Ronnie O’Sullivan believes a lack of “killer instinct” has prevented “nice guy” Neil Robertson from winning more titles in his career.
Triple crown winner Robertson is the most decorated overseas player in snooker history, with his total of 23 ranking titles putting him joint-sixth with Judd Trump on the all-time list.
One of the greatest breakbuilders in the game, the Australian has also compiled 854 centuries in his career – a tally only bettered by O’Sullivan, Trump and John Higgins.
Robertson is aiming to complete the Home Nations grand slam at the Northern Ireland Open in Belfast this week, although he has never previously progressed beyond the last 32 of the event.
The 2010 World champion’s Crucible record is also fairly modest by his standards, having only advanced to the one-table setup on one occasion (2014) since lifting the trophy 12 years ago.
O’Sullivan, who recovered from 4-1 down to defeat Robertson 6-4 in last week’s Hong Kong Masters semi-finals, is a huge admirer of the 40-year-old’s game, but feels that a lack of “nastiness” may have prevented him from adding even more silverware to his collection.
“He is very consistent and with that cue action, not a lot can go wrong with it,” the seven-time World champion told Eurosport. “I’m surprised he has not won more, really, with that type of cue action that he has got.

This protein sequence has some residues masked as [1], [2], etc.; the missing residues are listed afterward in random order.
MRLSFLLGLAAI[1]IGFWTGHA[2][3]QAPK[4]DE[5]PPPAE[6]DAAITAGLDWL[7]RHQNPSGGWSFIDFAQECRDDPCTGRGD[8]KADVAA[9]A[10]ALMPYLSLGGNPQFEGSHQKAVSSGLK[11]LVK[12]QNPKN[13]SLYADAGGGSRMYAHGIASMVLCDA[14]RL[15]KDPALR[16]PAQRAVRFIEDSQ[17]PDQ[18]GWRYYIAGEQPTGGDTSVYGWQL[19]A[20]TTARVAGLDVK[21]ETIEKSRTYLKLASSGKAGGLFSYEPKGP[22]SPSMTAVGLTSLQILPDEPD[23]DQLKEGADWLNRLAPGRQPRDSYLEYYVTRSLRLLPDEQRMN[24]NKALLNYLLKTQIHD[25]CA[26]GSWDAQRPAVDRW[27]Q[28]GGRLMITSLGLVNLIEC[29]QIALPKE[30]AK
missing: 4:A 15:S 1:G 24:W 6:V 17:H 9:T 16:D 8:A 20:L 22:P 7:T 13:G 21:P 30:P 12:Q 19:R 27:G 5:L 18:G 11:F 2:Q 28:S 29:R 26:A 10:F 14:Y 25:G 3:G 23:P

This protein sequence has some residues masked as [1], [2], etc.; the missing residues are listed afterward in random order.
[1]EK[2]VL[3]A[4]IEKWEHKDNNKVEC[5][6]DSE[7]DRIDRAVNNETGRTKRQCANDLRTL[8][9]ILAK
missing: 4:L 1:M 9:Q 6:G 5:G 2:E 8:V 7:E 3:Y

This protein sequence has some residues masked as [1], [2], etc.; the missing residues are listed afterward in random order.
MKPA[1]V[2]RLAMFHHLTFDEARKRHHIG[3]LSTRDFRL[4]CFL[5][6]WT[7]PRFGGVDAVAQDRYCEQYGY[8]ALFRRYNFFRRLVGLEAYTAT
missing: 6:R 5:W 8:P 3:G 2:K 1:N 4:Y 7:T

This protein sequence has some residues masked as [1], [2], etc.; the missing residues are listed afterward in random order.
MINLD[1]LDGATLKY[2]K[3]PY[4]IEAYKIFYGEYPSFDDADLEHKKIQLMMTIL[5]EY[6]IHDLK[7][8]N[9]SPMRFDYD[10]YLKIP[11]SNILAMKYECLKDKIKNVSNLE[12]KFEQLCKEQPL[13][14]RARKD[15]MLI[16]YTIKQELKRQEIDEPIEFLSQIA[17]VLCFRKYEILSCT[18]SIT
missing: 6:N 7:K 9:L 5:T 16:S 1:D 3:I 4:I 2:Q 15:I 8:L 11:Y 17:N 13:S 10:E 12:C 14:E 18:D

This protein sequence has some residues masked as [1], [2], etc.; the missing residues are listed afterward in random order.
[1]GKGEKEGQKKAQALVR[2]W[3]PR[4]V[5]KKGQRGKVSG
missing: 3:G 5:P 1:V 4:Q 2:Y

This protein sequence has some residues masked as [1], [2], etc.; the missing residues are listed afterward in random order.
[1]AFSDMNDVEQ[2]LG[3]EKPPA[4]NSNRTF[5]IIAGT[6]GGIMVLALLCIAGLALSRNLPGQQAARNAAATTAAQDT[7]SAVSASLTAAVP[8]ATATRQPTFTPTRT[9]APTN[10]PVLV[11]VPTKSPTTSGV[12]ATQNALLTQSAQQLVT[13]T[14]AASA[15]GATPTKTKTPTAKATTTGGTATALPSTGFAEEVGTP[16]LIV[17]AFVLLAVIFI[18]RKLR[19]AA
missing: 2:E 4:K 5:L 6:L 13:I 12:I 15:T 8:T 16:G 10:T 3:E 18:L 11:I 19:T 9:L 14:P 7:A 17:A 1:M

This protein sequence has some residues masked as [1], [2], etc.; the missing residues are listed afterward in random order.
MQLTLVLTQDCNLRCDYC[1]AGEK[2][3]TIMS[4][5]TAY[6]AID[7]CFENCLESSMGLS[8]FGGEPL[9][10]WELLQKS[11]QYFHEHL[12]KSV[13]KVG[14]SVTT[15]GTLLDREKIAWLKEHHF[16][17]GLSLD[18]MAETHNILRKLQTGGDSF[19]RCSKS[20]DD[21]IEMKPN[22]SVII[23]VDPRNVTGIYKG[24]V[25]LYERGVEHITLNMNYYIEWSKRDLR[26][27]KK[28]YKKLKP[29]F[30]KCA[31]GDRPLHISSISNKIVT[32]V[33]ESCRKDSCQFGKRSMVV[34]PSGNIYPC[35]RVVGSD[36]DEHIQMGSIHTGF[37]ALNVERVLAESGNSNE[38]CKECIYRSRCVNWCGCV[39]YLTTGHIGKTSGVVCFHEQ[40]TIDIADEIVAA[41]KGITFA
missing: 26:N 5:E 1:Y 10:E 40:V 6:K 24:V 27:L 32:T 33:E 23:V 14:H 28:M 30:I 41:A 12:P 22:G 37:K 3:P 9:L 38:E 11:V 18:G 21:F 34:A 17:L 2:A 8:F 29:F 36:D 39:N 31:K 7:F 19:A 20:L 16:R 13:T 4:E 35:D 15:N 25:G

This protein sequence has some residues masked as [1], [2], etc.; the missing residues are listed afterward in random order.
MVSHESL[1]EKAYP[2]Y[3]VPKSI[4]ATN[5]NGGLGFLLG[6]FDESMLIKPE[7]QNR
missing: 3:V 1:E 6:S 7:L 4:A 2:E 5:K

“I just think maybe he lacks that bit of killer instinct, that nastiness. He is such a nice guy, like Barry Hawkins.
“It is hard to be good at everything. With that type of cue action, he is just used to dominating the table. Other players are not used to dominating the table, so they make up for it by winning scrappy frames.
“What he lacks is when the game is perhaps not going smoothly, how do you think your way around the table? I think that is where I have been able to catch him.
“A few balls get missed and then I’m like ‘okay, we are in a dog fight – are you up for a dog fight?’ Maybe he is not that type of player, he just likes everything nice. Sometimes, you have got to be able to think on your feet out there and adapt.
“So, I think if there is one criticism – and it is not really a criticism – it is that he has not got, like [Mark] Selby, the style to out-fox you and trap you and do things like that. I just don’t think Robertson thinks like that; he does not want to think like that.”
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